AN ACT OF VIOLENCE

Since rape is commonly thought of as a sexual rather than aviolent act, many people don’t think of men as potential rapevictims, counselors say. But Dr. A. Nicholas Groth, a clinicalpsychologist and author of Men Who Rape: The Psychology of theOffender, says sexual desire or deprivation is not the primarymotivating force behind sexual assault. “Sexual assault is thesexual expression of aggression, not the aggressive expression ofsexuality,” Groth explains. “It is not about sexual gratification.When a sexual assault happens, it is not because a man is sexuallyfrustrated. What we are talking about is a man using somebody elseas a means of saying ‘I’m the one in control.’ The definingelement in rape is coercion as opposed to consent.”According to the New York City Gay and Lesbian Anti-ViolenceProject, most rapists and their victims are heterosexual. YetRichie J. McMullen, author of Male Rape: Breaking the Silence onthe Last Taboo, notes that articles frequently refer to male rapeas homosexual rape, perpetuating the myth that rape is about sexand that it is only gay men who rape other men.“Another insidious myth is that all men who are raped are gayor want to be gay,” explains Lichtenstein. “But sexual assault hasnothing to do with sexual orientation. We have to separate outsexual orientation from sexual violence. And one does not causethe other in either direction.”Although women are more frequently the targets of rape, somemen only rape men and other rape both women and men. Groth recallsone man incarcerated for rape who said to him, “At the time Icouldn’t tell you what the victim looked like. It wouldn’t havemattered if they were attractive or unattractive, male or female,and adult of a child. It was just who was accessible to me at themoment.”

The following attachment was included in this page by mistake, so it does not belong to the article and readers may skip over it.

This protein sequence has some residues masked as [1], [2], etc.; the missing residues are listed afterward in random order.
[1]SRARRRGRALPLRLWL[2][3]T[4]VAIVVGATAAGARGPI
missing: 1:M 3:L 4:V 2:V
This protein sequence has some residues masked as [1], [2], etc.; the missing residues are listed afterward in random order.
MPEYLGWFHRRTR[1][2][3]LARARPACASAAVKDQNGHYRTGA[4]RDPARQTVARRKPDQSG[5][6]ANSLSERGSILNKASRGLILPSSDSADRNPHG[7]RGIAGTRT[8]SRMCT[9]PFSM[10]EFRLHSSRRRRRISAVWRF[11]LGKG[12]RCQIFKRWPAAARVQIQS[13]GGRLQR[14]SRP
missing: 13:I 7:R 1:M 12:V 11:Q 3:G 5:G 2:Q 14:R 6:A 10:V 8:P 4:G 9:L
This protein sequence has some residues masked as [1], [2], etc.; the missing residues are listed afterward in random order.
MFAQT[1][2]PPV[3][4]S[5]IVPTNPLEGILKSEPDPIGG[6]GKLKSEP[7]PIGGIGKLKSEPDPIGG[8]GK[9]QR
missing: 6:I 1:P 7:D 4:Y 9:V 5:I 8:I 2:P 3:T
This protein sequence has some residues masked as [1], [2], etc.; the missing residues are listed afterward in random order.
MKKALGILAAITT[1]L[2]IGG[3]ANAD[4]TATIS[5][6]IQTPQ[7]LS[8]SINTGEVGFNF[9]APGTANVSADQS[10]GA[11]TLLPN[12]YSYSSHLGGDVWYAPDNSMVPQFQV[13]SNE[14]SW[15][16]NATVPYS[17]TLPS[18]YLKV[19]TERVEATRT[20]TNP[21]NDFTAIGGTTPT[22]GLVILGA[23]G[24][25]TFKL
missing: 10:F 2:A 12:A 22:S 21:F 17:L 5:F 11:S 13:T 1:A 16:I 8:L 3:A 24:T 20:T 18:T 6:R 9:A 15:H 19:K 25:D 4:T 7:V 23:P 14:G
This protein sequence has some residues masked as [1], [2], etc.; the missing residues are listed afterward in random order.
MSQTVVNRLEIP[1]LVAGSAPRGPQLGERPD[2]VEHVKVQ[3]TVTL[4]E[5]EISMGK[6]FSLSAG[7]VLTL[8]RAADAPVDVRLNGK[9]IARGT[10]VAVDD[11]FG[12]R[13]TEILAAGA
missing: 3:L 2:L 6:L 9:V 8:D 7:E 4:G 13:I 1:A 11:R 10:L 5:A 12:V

AN UNREPORTED CRIME

Statistics maintained at police stations, district attorney’soffices, and national programs are often compiled according to thetype of crime, not the gender of the victim. But even if suchstatistics existed, rape crisis counselors believe that they wouldvastly underrepresent the actual number of men who are raped.Studies have shown that approximately 50% of all women whohave been raped have never told friends or family members aboutthe assault, and it is estimated that only one in 50 women whohave been raped reports the crime to the police. For men, rapes ofunderreporting are believed to be even higher.Almost all the men who have contacted the New York City Gayand Lesbian Anti-Violence Project have chosen not to report to thepolice, says Lichtenstein. “It is too complicated and too scary todeal with all the stigma and backlash,” she explains. “Most menjust want to keep it private.”Mike didn’t call a crisis line or file a police report. “Iwas too embarrassed,” he says. “I didn’t think they would catchhim. And I didn’t want to deal with judgment form the cops.”The sexual orientation of the victim may also influencewhether or not he files a police report. Groth says,